THE CITIZEN BUREAU | 3 SEPTEMBER, 2014
Anonymous Takes Down Pak Government Sites
NEW DELHI: In support of the anti-government protests led by led by by Pakistan Tehreek-i-Insaf (PTI) and Pakistan Awami Tehreek (PAT), a group calling themselves “Anonymous Op Pakistan” took down numerous government sites and leaked bank records reportedly connected to the government.
The sites that were attacked included the Pakistani army ((www.joinpakarmy.gov.pk), the Pakistani airforce (www.paf.gov.pk, www.joinpaf.gov.pk), the Inter Service Public Relations (www.ispr.gov.pk), the Federal Investigative Agency (www.fia.gov.pk), the Punjab Government (www.punjab.gov.pk), amongst several others.
The group released a video outlining its objectives:
“We are cataloging the atrocities being committed in Pakistan. We will begin at once assisting the peaceful protesters in Pakistan with every tool and tactic at our disposal. And we will initiate the process of removing every vestige of the Pakistan government from the Internet and shutting down their communications network. And the Pakistani people will then remove this criminal regime from power and lock them in prison where they belong. Prime Minister Nawaz Sharif you are hereby dismissed. You will leave power immediately. For the safety and security of your family we suggest that you depart Pakistan at once. This is your only warning,” a statement from the group said.
Anonymous’ actions come as protests in Islamabad, being led by PTI’s Imran Khan and PAT’s Tahirul Qadri, which are calling for Pakistani Prime Minister Nawaz Sharif’s resignation, have intensified. Over the weekend, protesters clashing with police resulted in the death of three people and injured over 400 others.
The overnight violence this past weekend has raised the stakes, with PTI leader Khan directly implicating Sharif. “Police action against innocent people should be condemned. We will fire an FIR against Nawaz Sharif," Khan said, adding, “Nawaz has killed innocent people. We will won't budge till Sharif resigns.”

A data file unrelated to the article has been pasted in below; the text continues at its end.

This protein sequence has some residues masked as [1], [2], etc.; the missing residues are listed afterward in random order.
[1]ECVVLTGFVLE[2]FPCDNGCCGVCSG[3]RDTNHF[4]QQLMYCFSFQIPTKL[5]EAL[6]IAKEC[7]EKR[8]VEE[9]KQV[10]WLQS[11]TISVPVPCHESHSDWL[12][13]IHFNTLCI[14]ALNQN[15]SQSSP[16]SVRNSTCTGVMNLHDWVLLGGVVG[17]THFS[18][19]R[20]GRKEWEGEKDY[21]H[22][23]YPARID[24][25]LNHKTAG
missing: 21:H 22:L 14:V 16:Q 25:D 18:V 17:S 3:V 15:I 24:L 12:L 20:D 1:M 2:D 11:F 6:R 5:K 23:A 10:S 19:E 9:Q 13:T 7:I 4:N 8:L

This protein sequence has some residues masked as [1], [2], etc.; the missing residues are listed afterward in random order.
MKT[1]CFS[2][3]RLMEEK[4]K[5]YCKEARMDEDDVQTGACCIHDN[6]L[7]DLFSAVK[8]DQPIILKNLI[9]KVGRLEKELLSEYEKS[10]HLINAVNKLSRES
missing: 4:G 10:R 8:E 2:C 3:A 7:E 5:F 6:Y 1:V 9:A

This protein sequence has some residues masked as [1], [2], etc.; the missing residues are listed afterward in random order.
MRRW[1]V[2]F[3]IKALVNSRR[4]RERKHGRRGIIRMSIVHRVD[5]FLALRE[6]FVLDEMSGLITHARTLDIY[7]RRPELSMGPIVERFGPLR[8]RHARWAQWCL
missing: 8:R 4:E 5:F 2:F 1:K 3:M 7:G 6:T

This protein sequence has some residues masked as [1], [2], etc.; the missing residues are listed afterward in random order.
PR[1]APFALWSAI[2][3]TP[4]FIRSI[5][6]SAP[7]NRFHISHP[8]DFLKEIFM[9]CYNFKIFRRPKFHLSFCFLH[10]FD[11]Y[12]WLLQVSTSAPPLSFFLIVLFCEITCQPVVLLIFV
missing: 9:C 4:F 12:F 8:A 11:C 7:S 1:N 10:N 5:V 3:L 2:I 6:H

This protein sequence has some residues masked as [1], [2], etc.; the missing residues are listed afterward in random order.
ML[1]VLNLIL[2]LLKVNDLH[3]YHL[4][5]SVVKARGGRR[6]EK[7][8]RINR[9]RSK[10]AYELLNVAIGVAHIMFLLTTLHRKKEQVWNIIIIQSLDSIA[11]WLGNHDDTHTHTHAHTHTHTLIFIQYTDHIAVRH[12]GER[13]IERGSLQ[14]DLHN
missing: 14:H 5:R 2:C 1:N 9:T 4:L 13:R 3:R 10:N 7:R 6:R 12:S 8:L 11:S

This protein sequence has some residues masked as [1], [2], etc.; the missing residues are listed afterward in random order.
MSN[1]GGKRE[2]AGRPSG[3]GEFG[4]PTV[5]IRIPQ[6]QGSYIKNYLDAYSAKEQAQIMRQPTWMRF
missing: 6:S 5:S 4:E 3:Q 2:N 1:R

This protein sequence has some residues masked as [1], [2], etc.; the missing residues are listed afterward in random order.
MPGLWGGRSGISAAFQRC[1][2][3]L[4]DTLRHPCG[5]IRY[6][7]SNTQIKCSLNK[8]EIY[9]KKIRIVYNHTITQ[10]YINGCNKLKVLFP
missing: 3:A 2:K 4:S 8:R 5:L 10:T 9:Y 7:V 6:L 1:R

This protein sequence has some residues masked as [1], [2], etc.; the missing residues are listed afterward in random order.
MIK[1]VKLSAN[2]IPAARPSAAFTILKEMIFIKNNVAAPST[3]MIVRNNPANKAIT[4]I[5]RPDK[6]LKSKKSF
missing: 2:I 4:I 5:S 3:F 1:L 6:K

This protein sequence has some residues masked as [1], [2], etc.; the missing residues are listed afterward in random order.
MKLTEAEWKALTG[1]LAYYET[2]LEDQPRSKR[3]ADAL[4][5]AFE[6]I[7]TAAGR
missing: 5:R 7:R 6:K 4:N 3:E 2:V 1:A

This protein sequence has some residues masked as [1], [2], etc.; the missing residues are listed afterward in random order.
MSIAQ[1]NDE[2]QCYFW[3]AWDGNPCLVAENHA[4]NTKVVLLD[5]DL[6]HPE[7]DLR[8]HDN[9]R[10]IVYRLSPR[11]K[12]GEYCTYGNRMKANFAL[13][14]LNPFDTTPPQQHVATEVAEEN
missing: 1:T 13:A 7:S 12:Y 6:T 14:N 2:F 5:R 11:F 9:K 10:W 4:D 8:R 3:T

Referring to the police and military, Anonymous’ statement read, “As for the criminal security and military forces who have so barbarically attacked your own people in Pakistan, we will collect evidence of your crimes and deal with you in the time and manner of our choosing. You would do well to....well, you know - expect us. You will either answer to the justice of your people and the international community, or you will be the subject of the rage filled vengeance of Anonymous.”
Anonymous are a loosely organised hacker collective, and the state of Pakistan is not their only target. Most recently, during Israel’s assault on Gaza, Anonymous took down hundreds of Israeli websites, replacing homepages with graphics, slogans, and auto-playing audio files. The group had launched a similar operation against Israel in 2012.
The group first became associated with what has been termed “hackivism” through an attack on the Church of Scientology in 2008. In 2010, they took on Indian internet software company Aiplex Software, which was contracted by studios to launch DDoS attacks on websites providing pirated content. The attack then moved on to targeting the Recording Industry Association of America and the Motion Picture Association of America, successfully bringing down both websites.
“Anonymous is tired of corporate interests controlling the internet and silencing the people’s rights to spread information, but more importantly, the right to SHARE with one another. The RIAA and the MPAA feign to aid the artists and their cause; yet they do no such thing. In their eyes is not hope, only dollar signs. Anonymous will not stand this any longer,” said a statement associated with the operation that came to be known “Operation Payback Is a Bitch.”
Operation Payback continued targeting a host of entities, including the US Copyright Office and the Australian Federation Against Copyright Theft.
As the Wikileaks controversy spread, with whistleblower Julian Assange under increasing scrutiny, the group launched “Operation Avenge Assange,” taking on PayPal and Swiss financial company PostFinance for denying service to Wikileaks.
The group has been politically active, launching “Operation Tunisia” in support of the Arab spring movements and playing an active role in the Occupy Wall Street Movement, attacking the New York Stock Exchange and the London Stock Exchange. The group has also targeted outfits associated with a homophobic stand and websites hosting child pornography.
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